|I absolutely love this picture!|
I was lucky enough to visit our Engineers Without Borders project site one last time before I hand over the reigns to the new leads. Our mission was to find ‘hidden’ traders to get a idea of how many traders were operating ‘behind the scenes’. Most of the traders selling meat or vegetables line the main roads of the Nyanga interchange and the taxi-rank, but those who brew African Beer or ‘Umqombothi’ in Xhosa. (Both ‘umqombothi’ and ‘Xhosa’ have clicks in their pronunciation just by the way). The master’s student on the TD4SUD project, Rissa came with us with the minivol, a machine that collects air samples for testing in the lab. While she set up and waited for the minivol to do its thing (accompanied by two chaperone’s who agreed to take care of her), Tumelo and I followed Jack, our translator through the township.
|Steaming drums of beer, being cooked with
harmful treated wood
The sights, sounds and most of all, the smells of Nyanga never fail to surprise me. We passed groups of old men gathered, drinking umqombothi or just sleeping off Friday-night hangovers on their humble porches. I wanted to know more about the method of brewing the beer so Jack took us into a ‘shebeen’ or drinking house to speak to one of the mama’s. We needed this information to be able to design a stove to meet their needs. We sat on a bench in a small shack, facing another row of customers as they talked, joked and sipped on paint-tins of beer. Jack, respectfully as always, asked the elder if she would tell us the recipe of umqombothi, which she began to relate to us with excitement.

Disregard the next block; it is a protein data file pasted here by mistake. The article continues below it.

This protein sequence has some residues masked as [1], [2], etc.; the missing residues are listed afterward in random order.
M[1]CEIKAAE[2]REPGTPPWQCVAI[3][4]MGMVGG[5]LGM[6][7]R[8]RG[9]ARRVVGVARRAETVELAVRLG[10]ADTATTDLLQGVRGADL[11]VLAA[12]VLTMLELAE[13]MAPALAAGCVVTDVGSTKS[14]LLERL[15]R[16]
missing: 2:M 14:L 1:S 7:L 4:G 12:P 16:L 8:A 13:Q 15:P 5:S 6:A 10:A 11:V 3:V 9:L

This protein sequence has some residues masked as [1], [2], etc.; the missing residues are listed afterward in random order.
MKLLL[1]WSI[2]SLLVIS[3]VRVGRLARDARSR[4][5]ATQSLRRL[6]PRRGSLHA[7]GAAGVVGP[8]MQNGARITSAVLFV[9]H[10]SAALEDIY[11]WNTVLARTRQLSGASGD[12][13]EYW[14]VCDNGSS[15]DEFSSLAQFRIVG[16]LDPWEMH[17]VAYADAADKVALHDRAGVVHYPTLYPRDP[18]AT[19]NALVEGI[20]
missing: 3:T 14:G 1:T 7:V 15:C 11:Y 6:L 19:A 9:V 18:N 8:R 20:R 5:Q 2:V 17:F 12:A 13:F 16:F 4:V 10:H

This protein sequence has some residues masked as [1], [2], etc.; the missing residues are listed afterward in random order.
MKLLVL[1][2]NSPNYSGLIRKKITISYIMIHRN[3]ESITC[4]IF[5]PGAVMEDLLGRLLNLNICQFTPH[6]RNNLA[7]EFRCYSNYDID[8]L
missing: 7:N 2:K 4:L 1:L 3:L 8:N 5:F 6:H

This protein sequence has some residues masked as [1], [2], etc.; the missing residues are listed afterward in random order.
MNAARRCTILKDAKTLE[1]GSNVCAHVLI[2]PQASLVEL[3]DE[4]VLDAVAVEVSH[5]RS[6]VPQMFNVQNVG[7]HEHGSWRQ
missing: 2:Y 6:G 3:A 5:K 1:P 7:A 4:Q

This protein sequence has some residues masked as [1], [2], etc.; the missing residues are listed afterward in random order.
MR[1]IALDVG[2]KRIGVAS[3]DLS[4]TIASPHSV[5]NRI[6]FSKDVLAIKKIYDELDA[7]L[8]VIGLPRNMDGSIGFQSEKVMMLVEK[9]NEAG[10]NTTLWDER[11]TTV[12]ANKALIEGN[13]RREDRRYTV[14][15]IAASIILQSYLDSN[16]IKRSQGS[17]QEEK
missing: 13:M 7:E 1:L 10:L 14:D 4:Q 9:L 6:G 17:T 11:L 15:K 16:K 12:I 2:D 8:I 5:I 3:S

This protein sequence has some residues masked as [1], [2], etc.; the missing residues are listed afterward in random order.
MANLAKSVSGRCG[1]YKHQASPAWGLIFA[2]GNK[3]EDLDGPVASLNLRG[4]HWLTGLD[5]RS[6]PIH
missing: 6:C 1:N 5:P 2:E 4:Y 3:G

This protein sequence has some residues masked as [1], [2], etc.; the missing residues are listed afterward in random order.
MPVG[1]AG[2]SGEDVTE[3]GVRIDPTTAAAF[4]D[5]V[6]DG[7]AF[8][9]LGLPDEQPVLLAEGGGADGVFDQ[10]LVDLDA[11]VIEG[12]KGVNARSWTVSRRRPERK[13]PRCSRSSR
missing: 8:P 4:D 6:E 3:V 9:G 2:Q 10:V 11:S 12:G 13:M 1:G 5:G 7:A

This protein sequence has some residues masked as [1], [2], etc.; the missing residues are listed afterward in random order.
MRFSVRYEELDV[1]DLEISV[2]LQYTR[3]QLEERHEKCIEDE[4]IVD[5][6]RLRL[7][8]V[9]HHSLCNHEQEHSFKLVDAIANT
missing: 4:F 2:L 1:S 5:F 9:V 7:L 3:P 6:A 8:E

|An elder explaining the significance
of the walking stick
Once she and the other customers heard about our project, they were all to willing to help with any information we needed. Jack paid the ‘mother’ R5 (about 80 cents) for half a can of umqombothi and Tumelo (who is Xhosa) and I had our first try of the drink. One of the mamas taught me that the cultural way for a woman to drink umqombothi was in a kneeling position. I obliged out of respect, a value which is extremely important in the Xhosa culture. The elders told us about the traditions and cultures of the people and told us they were really glad we’d come to visit. One of the elders then said something really special to us: he told us that when we were there, nothing will happen to us and nobody will rob us. This is a privilege afforded to people and NGO’s that work to help the community in township areas. The influence of mob-justice or vigilantism exacted on caught criminals in townships by the community can be quite powerful. A colleague who worked on the upgrade of Warwick Junction in Durban a few years ago had her stolen phone returned to her 20minutes after it was taken. Although this makes me feel slightly safer, I still wouldn’t take any risks as its sometimes difficult to control the younger ‘skebengu’s’ in the area.
|Tumelo drinking umqombothi|
|Me drinking the African beer|
We rejoined Rissa, who had been chatting to some young men about her home in Rwanda and sharing stories over a can of umqombothi. A group of children gathered around us, curious about the strange new faces and machine. They pushed to be in front of the camera and begged us to show them their images on the digital screens. We chatted a while longer and Jack told us about how the community had been shaken up about the Anni Dewani murder and how his Township Tours business had suffered. This unfortunately was the result of the media rampage surrounding the murder.
A man selling trinkets and plastic jewelry came by to offer his wares. I replied, in Zulu ‘Ngiyaxolisa Baba, kodwa siyasebenza namhlange. Asikhona iMali.’ (Sorry my father, but we are working today and do not have and money to spend). Rissa was shocked that I could speak Zulu (although that is just about all I can say in Zulu)…but I was anxious that I may have offended the man, as he was Xhosa-speaking. Jack just laughed and said, “Sweetheart, you’re speaking a language of the African people, of course its ok!” The man beamed at me, answering is Zulu that it was alright and walked away, chuckling to himself as he went…
|‘Mama’ in her ‘shebeen’|